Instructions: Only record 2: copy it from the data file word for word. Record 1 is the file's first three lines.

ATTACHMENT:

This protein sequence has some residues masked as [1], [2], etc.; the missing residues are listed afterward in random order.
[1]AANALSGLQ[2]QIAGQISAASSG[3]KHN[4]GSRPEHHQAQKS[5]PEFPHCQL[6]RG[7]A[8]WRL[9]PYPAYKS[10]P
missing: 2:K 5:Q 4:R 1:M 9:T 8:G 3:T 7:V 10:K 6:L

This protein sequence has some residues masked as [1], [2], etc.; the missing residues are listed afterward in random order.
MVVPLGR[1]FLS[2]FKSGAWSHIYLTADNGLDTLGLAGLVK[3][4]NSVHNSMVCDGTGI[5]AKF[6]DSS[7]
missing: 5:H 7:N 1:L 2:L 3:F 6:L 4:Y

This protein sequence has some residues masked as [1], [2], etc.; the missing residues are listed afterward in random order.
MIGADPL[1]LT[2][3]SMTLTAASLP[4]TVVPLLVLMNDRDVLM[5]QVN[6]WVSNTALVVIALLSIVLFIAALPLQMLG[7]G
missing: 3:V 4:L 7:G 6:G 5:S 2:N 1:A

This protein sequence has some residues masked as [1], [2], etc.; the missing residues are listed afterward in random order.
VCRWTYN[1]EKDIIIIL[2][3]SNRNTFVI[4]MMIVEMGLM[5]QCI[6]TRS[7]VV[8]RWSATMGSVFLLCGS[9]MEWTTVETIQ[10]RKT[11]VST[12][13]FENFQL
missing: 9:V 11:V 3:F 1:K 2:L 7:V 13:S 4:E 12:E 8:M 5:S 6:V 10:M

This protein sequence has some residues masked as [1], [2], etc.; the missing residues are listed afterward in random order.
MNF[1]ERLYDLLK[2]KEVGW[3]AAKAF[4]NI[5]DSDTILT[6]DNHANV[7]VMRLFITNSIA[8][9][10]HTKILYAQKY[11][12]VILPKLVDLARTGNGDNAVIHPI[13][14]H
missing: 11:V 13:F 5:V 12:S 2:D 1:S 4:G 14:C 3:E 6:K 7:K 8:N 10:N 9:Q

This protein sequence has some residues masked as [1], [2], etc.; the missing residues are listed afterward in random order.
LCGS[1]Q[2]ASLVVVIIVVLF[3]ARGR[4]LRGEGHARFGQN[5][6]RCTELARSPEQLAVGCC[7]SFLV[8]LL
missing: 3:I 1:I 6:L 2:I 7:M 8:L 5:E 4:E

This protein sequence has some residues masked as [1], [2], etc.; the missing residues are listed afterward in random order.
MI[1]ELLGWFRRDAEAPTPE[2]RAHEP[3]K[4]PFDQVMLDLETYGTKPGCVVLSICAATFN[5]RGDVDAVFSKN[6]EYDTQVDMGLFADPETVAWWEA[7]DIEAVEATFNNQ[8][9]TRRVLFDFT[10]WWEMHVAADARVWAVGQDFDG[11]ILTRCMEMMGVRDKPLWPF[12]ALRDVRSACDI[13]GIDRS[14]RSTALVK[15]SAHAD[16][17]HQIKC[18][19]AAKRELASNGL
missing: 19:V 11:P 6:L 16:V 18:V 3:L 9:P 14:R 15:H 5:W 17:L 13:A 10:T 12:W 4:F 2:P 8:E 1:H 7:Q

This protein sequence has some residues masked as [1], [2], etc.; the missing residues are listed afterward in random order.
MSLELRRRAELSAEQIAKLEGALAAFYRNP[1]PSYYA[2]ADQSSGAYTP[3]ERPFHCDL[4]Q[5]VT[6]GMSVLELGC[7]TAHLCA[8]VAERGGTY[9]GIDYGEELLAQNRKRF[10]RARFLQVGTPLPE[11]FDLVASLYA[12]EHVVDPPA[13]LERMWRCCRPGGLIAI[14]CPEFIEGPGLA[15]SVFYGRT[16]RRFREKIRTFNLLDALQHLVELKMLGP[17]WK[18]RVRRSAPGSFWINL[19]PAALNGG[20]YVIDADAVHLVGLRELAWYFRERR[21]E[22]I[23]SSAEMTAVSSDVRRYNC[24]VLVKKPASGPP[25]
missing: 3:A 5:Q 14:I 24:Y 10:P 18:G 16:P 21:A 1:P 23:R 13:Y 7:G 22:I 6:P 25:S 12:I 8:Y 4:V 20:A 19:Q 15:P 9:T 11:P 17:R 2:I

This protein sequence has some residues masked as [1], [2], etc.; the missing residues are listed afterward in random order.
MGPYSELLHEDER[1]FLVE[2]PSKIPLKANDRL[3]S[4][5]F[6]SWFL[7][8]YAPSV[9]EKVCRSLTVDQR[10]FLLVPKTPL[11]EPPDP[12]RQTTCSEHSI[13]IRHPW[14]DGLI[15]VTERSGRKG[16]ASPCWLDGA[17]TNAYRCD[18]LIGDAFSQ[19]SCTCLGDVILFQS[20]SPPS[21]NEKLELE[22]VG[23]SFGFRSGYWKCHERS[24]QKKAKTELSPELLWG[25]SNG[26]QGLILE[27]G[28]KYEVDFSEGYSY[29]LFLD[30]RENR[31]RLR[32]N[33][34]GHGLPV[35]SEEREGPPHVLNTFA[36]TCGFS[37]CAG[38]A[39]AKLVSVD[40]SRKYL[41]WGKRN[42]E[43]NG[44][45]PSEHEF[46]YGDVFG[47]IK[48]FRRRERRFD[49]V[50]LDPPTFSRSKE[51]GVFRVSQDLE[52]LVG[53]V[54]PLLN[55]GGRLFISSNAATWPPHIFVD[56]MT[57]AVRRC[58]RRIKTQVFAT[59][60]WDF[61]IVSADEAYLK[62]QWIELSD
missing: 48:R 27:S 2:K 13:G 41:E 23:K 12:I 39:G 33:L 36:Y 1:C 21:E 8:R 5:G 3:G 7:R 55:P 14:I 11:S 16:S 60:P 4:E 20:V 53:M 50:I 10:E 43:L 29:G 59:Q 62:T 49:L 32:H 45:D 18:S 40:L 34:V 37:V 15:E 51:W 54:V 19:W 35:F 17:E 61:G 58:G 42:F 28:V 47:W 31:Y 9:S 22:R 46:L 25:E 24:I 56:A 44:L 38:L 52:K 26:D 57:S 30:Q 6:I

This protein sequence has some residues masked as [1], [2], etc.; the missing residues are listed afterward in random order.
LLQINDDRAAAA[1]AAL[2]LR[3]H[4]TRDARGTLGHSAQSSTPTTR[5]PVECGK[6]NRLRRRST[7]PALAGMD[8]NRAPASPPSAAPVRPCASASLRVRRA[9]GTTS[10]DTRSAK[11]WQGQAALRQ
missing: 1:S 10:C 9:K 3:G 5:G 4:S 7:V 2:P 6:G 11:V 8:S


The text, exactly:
This protein sequence has some residues masked as [1], [2], etc.; the missing residues are listed afterward in random order.
MVVPLGR[1]FLS[2]FKSGAWSHIYLTADNGLDTLGLAGLVK[3][4]NSVHNSMVCDGTGI[5]AKF[6]DSS[7]
missing: 5:H 7:N 1:L 2:L 3:F 6:L 4:Y